by Doctor Science
In Chrystia Freeland's NY Times piece on The Self-Destruction of the 1 Percent, she says:
In the early 19th century, the United States was one of the most egalitarian societies on the planet. “We have no paupers,” Thomas Jefferson boasted in an 1814 letter. “The great mass of our population is of laborers; our rich, who can live without labor, either manual or professional, being few, and of moderate wealth. Most of the laboring class possess property, cultivate their own lands, have families, and from the demand for their labor are enabled to exact from the rich and the competent such prices as enable them to be fed abundantly, clothed above mere decency, to labor moderately and raise their families.”It's a pretty picture, and completely untrue.
In the 1810 census, 16% of the US population were slaves. In Jefferson's home state of Virginia, 40% of the people were slaves. Yes, Jefferson was right that "[t]he great mass of our population is of laborers" -- but he was telling himself a story about "most" of them possessing property, cultivating their own lands, etc. He could only write -- and think -- this way by being willfully blind about the people he saw around him every day. And remember, the slaves that he pretended weren't there included his relatives, and quite possibly his children.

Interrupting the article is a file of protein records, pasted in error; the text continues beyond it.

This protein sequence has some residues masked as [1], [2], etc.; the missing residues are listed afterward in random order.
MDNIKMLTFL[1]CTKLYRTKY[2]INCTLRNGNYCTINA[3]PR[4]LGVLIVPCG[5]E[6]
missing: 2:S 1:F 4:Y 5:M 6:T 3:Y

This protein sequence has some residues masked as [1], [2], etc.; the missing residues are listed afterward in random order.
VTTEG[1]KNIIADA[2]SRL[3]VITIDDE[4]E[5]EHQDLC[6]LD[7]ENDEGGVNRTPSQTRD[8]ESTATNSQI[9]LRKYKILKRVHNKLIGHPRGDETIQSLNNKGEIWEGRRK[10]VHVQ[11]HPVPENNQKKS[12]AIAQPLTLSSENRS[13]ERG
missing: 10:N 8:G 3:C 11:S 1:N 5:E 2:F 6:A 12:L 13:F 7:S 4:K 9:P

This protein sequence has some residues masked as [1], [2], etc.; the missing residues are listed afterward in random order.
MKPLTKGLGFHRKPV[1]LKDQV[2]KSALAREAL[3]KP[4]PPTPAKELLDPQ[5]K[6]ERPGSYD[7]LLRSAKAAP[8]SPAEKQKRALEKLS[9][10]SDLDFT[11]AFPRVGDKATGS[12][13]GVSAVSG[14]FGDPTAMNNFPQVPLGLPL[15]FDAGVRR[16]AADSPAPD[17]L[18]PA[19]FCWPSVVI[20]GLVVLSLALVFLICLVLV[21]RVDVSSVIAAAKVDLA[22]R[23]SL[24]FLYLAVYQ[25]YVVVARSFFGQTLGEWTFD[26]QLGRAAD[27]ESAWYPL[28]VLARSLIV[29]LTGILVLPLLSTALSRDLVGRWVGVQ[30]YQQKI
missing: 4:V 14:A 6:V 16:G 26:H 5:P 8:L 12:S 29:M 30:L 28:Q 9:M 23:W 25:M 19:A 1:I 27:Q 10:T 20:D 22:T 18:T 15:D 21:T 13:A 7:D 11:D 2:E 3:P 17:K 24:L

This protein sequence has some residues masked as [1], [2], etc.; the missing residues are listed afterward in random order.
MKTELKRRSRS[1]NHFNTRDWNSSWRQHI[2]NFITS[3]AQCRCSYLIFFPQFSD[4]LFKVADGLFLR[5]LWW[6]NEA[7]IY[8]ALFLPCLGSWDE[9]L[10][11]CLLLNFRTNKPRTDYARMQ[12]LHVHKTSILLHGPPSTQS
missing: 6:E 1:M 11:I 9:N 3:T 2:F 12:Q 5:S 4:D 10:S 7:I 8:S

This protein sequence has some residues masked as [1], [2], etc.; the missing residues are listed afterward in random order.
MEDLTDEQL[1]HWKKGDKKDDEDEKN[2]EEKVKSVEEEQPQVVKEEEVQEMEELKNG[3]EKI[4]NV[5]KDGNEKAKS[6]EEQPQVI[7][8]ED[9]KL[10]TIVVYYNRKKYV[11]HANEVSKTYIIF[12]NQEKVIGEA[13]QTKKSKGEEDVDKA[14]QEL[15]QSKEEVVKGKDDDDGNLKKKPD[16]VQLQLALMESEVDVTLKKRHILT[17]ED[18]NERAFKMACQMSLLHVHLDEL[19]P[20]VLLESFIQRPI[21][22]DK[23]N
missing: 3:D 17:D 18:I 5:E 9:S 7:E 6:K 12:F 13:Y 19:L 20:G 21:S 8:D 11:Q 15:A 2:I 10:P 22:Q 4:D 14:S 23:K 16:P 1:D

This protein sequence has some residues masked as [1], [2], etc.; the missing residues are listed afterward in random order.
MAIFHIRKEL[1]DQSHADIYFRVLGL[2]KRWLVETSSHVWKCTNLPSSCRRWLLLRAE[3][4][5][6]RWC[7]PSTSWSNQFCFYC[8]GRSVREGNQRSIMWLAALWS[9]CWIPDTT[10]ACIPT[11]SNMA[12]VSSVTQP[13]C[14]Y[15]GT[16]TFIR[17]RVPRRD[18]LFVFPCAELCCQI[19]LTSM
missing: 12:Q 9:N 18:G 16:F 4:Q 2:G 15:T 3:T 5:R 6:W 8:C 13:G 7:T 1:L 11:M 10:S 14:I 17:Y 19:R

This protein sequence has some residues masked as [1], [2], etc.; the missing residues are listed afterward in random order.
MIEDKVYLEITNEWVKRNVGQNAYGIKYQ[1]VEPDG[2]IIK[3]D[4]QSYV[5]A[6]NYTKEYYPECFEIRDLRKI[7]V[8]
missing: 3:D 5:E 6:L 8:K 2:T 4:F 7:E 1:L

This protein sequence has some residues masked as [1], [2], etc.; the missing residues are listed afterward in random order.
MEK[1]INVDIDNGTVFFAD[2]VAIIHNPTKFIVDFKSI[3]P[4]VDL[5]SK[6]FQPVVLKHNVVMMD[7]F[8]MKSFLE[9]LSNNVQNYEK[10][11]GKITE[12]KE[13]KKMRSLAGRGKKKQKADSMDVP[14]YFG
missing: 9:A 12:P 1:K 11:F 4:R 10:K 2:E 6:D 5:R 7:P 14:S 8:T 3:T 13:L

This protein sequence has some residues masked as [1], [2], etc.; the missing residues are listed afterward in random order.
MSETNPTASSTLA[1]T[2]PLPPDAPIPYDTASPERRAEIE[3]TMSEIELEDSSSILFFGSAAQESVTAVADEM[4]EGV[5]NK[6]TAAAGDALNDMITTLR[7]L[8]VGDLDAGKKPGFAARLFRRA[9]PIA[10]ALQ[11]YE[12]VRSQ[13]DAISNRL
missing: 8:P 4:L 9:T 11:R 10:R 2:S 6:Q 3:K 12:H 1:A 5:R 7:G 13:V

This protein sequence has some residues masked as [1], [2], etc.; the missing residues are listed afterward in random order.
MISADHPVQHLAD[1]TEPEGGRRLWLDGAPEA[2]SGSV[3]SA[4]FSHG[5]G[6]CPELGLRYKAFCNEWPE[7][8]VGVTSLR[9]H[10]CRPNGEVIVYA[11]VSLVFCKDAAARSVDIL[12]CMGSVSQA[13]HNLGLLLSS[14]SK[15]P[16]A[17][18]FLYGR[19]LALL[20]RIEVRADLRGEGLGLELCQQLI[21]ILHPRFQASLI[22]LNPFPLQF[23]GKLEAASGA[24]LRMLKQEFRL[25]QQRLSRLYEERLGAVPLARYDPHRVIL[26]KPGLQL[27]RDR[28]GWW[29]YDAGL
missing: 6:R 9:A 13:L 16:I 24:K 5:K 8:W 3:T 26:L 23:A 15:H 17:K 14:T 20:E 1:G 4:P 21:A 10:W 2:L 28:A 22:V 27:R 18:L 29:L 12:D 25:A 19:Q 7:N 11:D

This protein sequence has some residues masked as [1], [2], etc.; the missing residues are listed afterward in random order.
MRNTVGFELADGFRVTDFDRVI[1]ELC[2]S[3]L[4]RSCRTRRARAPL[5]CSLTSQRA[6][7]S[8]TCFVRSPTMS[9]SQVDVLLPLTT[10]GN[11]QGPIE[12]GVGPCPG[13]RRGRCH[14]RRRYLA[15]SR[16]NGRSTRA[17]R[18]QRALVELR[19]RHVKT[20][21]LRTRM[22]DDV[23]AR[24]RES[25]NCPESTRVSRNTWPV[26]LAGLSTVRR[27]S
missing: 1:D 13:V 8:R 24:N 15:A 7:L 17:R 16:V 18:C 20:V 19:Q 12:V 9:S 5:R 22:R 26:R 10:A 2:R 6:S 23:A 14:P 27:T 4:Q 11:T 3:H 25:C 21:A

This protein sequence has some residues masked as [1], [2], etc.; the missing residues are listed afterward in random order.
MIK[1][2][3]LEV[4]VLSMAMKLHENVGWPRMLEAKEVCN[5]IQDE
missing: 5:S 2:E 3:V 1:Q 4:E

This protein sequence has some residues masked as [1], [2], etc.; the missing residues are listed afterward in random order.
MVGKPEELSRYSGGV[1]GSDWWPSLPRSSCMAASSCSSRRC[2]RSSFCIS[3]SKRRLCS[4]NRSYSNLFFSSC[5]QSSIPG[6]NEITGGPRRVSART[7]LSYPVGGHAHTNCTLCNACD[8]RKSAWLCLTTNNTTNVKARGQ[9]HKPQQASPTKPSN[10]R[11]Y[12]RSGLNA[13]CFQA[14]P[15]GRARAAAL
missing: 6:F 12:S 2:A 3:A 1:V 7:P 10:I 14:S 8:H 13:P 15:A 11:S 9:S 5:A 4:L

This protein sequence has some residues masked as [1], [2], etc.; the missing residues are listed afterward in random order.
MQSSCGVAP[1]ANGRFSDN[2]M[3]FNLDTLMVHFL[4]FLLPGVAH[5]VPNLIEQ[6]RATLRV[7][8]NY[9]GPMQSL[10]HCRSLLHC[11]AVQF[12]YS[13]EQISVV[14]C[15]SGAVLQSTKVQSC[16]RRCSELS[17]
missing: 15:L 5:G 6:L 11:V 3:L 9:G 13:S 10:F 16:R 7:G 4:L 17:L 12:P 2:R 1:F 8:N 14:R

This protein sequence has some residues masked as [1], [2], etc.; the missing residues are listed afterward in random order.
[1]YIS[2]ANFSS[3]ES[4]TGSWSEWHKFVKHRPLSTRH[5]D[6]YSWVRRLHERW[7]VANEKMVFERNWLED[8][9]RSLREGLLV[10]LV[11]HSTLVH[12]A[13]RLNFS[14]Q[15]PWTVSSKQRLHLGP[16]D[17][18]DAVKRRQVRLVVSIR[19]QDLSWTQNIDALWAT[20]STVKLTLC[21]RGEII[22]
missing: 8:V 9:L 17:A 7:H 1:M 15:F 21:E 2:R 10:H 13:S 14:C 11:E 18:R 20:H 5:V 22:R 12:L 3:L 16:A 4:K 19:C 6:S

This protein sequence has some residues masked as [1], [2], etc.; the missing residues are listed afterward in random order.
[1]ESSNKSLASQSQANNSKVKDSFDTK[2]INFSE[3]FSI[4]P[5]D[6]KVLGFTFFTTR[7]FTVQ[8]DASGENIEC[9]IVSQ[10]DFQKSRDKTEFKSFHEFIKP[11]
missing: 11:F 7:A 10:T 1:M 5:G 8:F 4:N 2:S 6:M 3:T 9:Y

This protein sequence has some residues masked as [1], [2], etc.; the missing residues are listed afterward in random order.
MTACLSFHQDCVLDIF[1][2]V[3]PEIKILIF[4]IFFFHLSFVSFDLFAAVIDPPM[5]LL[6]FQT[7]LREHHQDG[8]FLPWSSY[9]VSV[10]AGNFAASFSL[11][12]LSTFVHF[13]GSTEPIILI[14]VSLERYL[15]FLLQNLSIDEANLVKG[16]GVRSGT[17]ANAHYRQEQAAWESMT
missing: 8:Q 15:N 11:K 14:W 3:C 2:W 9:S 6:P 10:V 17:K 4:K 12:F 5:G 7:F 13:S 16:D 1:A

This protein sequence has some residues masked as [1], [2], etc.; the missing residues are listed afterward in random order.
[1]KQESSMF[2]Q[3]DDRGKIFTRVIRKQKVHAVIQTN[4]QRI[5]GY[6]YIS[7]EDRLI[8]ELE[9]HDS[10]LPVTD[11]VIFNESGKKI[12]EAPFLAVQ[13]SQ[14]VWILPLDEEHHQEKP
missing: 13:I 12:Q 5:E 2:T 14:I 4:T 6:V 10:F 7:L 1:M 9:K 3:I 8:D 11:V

Freeland shares this delusion when she writes that "in the early 19th century, the United States was one of the most egalitarian societies on the planet". I'd even say that Freeland's delusion is wider than Jefferson's, because he had no way to know about as many "societies on the planet" as she should.
The bit that I've quoted from Freeland is nonsense, and it makes me really leery of the book she's plugging: Plutocrats: The Rise of the New Global Super Rich and the Fall of Everyone Else . It doesn't help that her piece doesn't mention Chris Hayes' Twilight of the Elites, and that she quotes Peter Orszag -- a guy who really brings out my inner Madame Defarge, even though I can't knit. For him, though, I'll learn.
I've got Freeland's book on hold at the library, and shall report back after I've had a chance to read it.
I got this clear version of the image from a post on A Knitter Named Vengeance , about the tricoteuses who were the first to rebel in what became the French Revolution.